In the final day of Masters Week, the contestants were joined by Curtis Stone via Los Angeles for a beef cut cook-off.
Split into pairs, the contestants bid on the cut of meat they wanted to use, sacrificing the amount of time they had to cook with their bids. Needing to plate up their beef dish along with two sides, the two teams that impressed the judges the least would head into a second round.
After a week of being challenged by various masters, Conor said he was mentally drained and felt like he had “done his run” before the challenge had begun.
“I think when Bento Box hit me it was a turning point where I was like, I’m not suited for every brief,” Conor told 10 play. “I was a broken mess… I think that really affected me.”
While he had proven that he had the skills to keep up in the kitchen, Conor admitted he didn’t feel like he was prepared for the emotional exhaustion of being in the kitchen.
“You have to be a good cook to be there but I think being strong of mind, those are the people who do really well on MasterChef and I went in tired for sure.”
Paired with Amir in the first round, Conor made a Greek stew, one he had prepared several times before. But with only 80 minutes to prepare the dish and two sides, the pair hoped they had enough time with the pressure cooker to make sure the meat could cool in the liquid, risking it drying out before it hit the plate.
After a warning from Jock, the pair gave themselves enough time to allow the meat to cool.
“The beef came out really well,” Conor said. “When [Jock] said that me and Amir pulled the beef and bit into it. It was so delicious and soft I was like, thank god we’ve dodged a bullet here.”
But when he plated the dish, Conor didn’t cover the beef with enough sauce and as luck would have it, by the time the plate reached the judges their beef had dried out.
Following the judges’ critiques, the pair knew they would both be in the second round, and were soon joined by Dan and Justin battling to stay in the competition.
“I think that was the point where I was like, I don’t even know if I have a second cook in me,” Conor said.
“Putting Amir into the bottom four, that broke me more than anything… With a two-person challenge and it’s your dish that you’re putting up, essentially it’s on me. To put Amir into the bottom was just heartbreaking for me. I don’t mind screwing myself over, but screwing someone else over… it broke my heart that he was there.”
In line with the theme of the week, the second round of the elimination tasked the contestants to cook something to showcase what they are the master of in the kitchen. Having wowed the judges with his Kalamata olive ice cream, Conor attempted a green olive ice cream with an orange semolina cake.
“I love doing ice cream, I think they’re a great holder of dessert and hold flavour really well,” he said. “I wanted to stick true to what I’ve done and… I thought this might actually be the best one I’ve done just because of the fruity profile of the olives.”
Though the flavour profile was there, because the green olives used were in brine, the texture of the ice cream was affected.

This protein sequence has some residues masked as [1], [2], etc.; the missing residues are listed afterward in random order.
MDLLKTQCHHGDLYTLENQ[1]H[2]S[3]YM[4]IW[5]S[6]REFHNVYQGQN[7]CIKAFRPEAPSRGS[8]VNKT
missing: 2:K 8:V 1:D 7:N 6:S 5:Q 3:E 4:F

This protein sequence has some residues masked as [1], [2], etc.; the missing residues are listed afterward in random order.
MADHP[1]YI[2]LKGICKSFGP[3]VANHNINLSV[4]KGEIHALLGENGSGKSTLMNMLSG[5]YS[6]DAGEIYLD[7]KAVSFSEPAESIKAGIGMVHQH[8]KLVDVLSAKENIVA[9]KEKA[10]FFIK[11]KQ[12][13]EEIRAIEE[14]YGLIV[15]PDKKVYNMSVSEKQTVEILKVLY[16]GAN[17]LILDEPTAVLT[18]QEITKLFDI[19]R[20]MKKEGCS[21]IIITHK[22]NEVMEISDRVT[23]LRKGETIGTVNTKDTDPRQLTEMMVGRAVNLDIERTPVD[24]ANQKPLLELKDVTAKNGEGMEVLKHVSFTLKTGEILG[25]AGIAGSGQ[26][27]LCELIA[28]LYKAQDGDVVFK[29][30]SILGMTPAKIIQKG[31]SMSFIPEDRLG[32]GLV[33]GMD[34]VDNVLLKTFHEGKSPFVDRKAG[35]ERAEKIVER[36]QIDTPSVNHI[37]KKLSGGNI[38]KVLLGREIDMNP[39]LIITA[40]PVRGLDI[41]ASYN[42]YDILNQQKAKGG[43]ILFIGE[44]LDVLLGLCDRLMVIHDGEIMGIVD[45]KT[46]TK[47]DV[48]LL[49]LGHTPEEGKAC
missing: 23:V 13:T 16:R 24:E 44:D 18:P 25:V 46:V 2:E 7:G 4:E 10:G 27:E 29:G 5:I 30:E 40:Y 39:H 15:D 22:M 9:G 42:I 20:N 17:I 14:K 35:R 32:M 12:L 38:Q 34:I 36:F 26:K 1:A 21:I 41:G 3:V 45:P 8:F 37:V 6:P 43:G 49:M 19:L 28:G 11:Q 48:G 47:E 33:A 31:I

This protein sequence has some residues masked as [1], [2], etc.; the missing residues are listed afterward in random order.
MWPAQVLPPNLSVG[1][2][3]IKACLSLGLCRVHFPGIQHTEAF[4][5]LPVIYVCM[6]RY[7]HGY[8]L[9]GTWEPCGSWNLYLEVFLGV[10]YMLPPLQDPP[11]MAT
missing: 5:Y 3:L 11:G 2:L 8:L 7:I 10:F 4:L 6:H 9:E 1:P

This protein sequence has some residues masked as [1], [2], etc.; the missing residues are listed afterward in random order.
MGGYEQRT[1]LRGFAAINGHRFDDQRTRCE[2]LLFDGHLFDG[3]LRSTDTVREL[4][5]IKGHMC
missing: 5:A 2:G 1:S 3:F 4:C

“I knew it was not working and I didn’t have the capacity to go and change my dish in the moment,” Conor said.
The ice cream machine has been having its moment in the MasterChef kitchen, inching out the hibachi as the star appliance.
“I didn’t realise how many ice creams we were doing,” Conor said, laughing. “I think we just loved ice creams! We all loved eating them, and the judges loved them as well so you start cooking towards the judges’ palates.
“If people are getting great feedback on ice creams everybody starts going, well if the judges like it we should probably be leaning that way.”
Though Conor really only began cooking more seriously during lockdown, his knowledge of food shone through, something he says he picked up in his decade of working front of house in the restaurant industry.
“Being around food and being interested in food, I’ve learned about food for so long,” he said. “I’ve also travelled to so many countries and my number one priority is what is going into my mouth as soon as I land anywhere.
“Food for me, it’s a passionate love but execution was new, so it was actually nice to test my knowledge and what I had within me.”
Following MasterChef, Conor has left the front of house behind and has started working in the kitchen of a sandwich shop, working towards his goal of opening a sandwich shop of his own called Sit Down Dora, named after his mum, with a hidden bar named Shut Up Mike in the back, named after his dad. Keeping busy, Conor said he’s also working on a modern Greek cookbook and is still getting used to people recognising him (and his mullet) in the street.
“Everyone’s been so delightful,” he said. “It feels quite normal, in a weird way. Working in restaurants for so long, I have so many people who I don’t know in my actual life come and say hello so it doesn’t feel awfully weird. It just feels quite lovely, to be honest.”
Follow Conor on Instagram @creamy_confusion
Watch the new season of MasterChef Australia, Sunday to Thursday at 7.30 on 10 or watch on demand on 10 play